James Kirkup

We should welcome Nicky Morgan’s election as Treasury Select Committee chair

We should welcome Nicky Morgan's election as Treasury Select Committee chair
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Nicky Morgan's election as chair of the Treasury Select Committee will doubtless be written into a narrative of Remainers taking key parliamentary positions overseeing Brexit. There's also a story to be told about the power of the Tory moderates: as well as Morgan, Rob Halfon took the education chair, and Tom Tugendhat got foreign affairs.  

But what interests me here is another aspect of Morgan's arrival at the TSC. Perhaps the most important parliamentary committee is now run by someone who takes a gloriously sensible view of immigration. Last year she argued that the Tories should be the party that makes the “positive case” for immigration and this year she effectively disowned the Tories’ “tens of thousands” pledge as unwise and unachievable.

Whatever your party affiliation (I have none), I think you should admire the courage involved in making those arguments. Morgan is far from alone in thinking these things – I know several senior Conservatives, Cabinet ministers among them, who agree with her – but she is one of relatively few who will say so openly and honestly. (As an aside, I note that the other equally frank Tory advocates of a sensibly liberal immigration policy are also women: Ruth Davidson and Anna Soubry).

I think we’d be better off if more politicians, not to mention business leaders, showed similar candour about immigration issues. As I’ve argued in my think-tank incarnation, I think that more of a Morgan-style approach to the politics of immigration could have far-reaching consequences for Britain’s Brexit stance. Simply, much of the drive to leave the Single Market originates in the political assumption that voters want to cut net immigration significantly regardless of the cost. But once the reality of the costs involved in the wrong immigration policy are spelled out (higher taxes; worse public services; a higher state pension age) opinion on immigration could well move.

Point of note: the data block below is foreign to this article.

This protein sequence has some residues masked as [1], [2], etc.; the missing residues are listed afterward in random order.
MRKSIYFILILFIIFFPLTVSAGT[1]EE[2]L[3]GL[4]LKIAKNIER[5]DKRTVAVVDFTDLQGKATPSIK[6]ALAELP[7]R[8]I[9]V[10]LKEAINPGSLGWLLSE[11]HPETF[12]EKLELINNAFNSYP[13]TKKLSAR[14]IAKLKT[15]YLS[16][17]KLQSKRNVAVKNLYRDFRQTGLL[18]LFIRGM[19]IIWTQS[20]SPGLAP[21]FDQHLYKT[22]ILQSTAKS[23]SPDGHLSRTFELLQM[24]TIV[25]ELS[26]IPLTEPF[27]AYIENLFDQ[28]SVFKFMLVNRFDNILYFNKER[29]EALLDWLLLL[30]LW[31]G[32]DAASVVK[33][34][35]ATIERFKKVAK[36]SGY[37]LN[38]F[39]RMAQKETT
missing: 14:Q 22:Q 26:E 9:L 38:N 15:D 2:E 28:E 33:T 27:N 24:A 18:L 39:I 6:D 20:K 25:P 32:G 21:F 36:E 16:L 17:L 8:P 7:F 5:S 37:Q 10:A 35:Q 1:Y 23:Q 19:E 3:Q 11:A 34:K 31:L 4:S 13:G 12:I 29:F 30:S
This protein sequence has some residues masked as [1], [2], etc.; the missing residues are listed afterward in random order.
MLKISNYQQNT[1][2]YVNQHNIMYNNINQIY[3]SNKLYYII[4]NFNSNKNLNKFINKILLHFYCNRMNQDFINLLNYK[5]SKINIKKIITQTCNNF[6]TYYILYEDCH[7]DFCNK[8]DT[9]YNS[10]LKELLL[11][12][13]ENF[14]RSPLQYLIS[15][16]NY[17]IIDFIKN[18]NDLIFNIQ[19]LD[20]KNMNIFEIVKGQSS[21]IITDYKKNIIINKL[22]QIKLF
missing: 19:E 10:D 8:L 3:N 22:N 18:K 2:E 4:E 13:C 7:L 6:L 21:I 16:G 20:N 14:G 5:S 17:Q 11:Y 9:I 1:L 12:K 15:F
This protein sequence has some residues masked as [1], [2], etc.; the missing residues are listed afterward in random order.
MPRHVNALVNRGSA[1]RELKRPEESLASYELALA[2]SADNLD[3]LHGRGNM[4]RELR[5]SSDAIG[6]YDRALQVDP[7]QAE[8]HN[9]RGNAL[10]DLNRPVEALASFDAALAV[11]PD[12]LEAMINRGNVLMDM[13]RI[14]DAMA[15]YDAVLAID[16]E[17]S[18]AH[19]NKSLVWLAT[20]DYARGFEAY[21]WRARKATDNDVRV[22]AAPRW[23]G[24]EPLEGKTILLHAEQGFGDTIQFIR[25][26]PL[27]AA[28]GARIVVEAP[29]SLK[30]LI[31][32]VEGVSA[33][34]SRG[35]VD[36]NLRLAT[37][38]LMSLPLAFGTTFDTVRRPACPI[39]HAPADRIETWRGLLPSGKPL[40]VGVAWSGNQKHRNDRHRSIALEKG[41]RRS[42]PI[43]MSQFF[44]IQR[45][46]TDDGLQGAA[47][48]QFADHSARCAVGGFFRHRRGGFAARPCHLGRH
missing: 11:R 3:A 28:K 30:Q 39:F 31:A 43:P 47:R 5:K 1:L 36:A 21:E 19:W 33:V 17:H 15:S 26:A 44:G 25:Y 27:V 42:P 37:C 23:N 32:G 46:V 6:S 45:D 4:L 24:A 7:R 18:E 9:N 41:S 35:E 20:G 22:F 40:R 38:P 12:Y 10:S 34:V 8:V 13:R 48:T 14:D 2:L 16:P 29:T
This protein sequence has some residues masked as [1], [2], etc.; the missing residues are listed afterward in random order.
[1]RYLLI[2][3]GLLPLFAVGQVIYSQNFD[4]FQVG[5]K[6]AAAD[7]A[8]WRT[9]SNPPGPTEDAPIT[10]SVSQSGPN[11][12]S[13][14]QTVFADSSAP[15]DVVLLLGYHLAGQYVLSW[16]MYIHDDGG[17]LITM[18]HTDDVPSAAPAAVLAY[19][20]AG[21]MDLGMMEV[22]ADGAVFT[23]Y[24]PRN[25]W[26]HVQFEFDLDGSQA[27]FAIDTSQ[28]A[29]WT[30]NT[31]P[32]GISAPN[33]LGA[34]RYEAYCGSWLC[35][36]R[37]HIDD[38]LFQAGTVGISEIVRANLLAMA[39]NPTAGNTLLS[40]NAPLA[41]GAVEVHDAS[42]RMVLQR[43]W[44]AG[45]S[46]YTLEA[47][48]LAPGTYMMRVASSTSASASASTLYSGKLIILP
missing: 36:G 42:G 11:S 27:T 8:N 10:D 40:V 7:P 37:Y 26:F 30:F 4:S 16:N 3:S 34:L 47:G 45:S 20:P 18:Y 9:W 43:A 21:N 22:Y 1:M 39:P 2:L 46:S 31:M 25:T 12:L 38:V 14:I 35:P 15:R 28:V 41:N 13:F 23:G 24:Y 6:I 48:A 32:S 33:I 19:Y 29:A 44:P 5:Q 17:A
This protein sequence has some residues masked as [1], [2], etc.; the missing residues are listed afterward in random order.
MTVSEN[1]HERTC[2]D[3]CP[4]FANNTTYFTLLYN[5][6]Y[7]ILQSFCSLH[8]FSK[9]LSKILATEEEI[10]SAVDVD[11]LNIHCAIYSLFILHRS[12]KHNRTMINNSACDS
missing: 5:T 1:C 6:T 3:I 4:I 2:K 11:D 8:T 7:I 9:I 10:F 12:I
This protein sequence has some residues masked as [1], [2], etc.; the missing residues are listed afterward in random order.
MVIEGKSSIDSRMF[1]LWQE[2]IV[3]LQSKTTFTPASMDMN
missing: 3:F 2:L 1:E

And now Morgan is in a job where she gets to scrutinise Government economic plans, and explain the consequences of those plans for the UK economy and the people in it. That’s quite a platform.

Of course, the TSC is about a whole lot more than immigration, but having someone of Nicky Morgan’s views in such a position can only be a positive sign for those of us who hope for a slightly more enlightened British political debate about immigration.

Written byJames Kirkup

James Kirkup is the Director of the Social Market Foundation and a former political editor of The Scotsman and The Daily Telegraph

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